I know that as a serious movie buff there are a lot of movies that I should be very excited about in the coming months, but the one that’s really getting my juices flowing lately is the reboot of Friday the 13th. It’s been too long since this series was with us, and as an unabashed fan of all things Jason Voorhees, returning to the shores of Crystal Lake holds a lot of promise for me.
It only gets better the more I talk to Brad Fuller and Andrew Form, the Platinum Dunes producers behind this new version. As I’ve told you before I went to the movie’s Austin set with some reservations and came home a believer. Talking to Fuller and Form at Comic Con only reinforced my belief; I don’t think this is going to be a Great Movie, but I think it has the chance to be a Great Friday the 13th Movie, and how could you ever complain about that?
This seems like a fairly traditional take on Jason. Was there ever a less traditional take on the franchise, maybe one where you gave Jason lines or something?
Fuller: We had all kinds of crazy scripts. We had one script that had Jason in the suburbs and he was going into people’s homes and killing him. There was the one where there was barbed wire in the water…
Form: We had one where Camp Crystal Lake was open again, and this time there were campers.
Fuller: We went through a lot of versions to come up with what we have now.
Form: But we never had a version that changed the character of Jason, just ones that put him in different settings.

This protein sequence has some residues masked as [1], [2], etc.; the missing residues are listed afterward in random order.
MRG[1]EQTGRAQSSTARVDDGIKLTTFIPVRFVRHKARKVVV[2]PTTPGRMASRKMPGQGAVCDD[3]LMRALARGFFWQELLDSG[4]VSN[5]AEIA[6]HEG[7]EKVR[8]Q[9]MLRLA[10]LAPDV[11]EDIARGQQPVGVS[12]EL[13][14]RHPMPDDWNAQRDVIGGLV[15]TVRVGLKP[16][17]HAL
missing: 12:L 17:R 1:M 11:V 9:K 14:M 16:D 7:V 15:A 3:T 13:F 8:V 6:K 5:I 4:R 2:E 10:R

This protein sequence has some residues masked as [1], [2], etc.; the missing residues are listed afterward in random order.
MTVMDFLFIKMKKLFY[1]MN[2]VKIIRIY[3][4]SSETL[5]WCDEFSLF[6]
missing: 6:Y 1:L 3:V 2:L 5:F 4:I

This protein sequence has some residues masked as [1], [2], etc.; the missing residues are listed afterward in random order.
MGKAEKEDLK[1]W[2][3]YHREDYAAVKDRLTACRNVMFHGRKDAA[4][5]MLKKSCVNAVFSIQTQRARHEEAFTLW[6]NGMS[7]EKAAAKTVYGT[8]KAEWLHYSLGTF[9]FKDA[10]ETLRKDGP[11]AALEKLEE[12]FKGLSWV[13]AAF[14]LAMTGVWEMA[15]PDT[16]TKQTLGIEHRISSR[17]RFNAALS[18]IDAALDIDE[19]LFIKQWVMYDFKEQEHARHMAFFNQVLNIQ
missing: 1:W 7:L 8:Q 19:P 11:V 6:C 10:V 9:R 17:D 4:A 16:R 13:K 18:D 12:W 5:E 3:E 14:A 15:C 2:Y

What was it that drew you back to this traditional take on Jason after all of the different versions you worked through?
Fuller: Some of it is that we spent so much time in basements dismembering people, and we needed a break. We wanted to spend some time outdoors on a lake. Drew and I love to water ski, so we put a water ski boat in it, and we could have girls water ski naked – things we really hadn’t had in a movie before. I’m not kidding you – part of it was wanting to have fun making a movie, and being outside. The script that [Damian Shannon and Mark Swift] came up with had these things. And it was also interjected with a sense of fun. And I don’t mean that the kills are campy – it’s kids out having fun in the woods, doing things kids do in the woods. It’s been a long time since you’ve seen that. And since you’ve seen that in a rated R way. We wanted to go all the way with that. There’s alcohol and drugs and sex.
Form: And nudity.
Fuller: A lot of nudity. Too much nudity for an R rating.
Really? Do you mix the nudity and the violence? That’s what pisses the MPAA off.
Form: We do not.
Fuller: A little nudity, take a break, violence.
Form: Go back to the nudity.
When we were on set, you told me that you shot two very different versions of one kill. Derek tells me there was another kill where you did the same thing. It’s interesting – did you guys come to the kills and have a lot options, or was it just these two kills? It sounds almost like murder improv.
Fuller: Usually our budget doesn’t allow us the opportunity to do it that much. It happens sometimes because we’re not sure what we want, and we’re not sure what’s going to work in the edit room. A kill is so important that you don’t want to blow it. In the instances you’re talking about we covered ourselves different ways to make sure we had the options we wanted. In a perfect world we’d have enough days to do every kill three ways, but we just don’t have that time or that kind of money.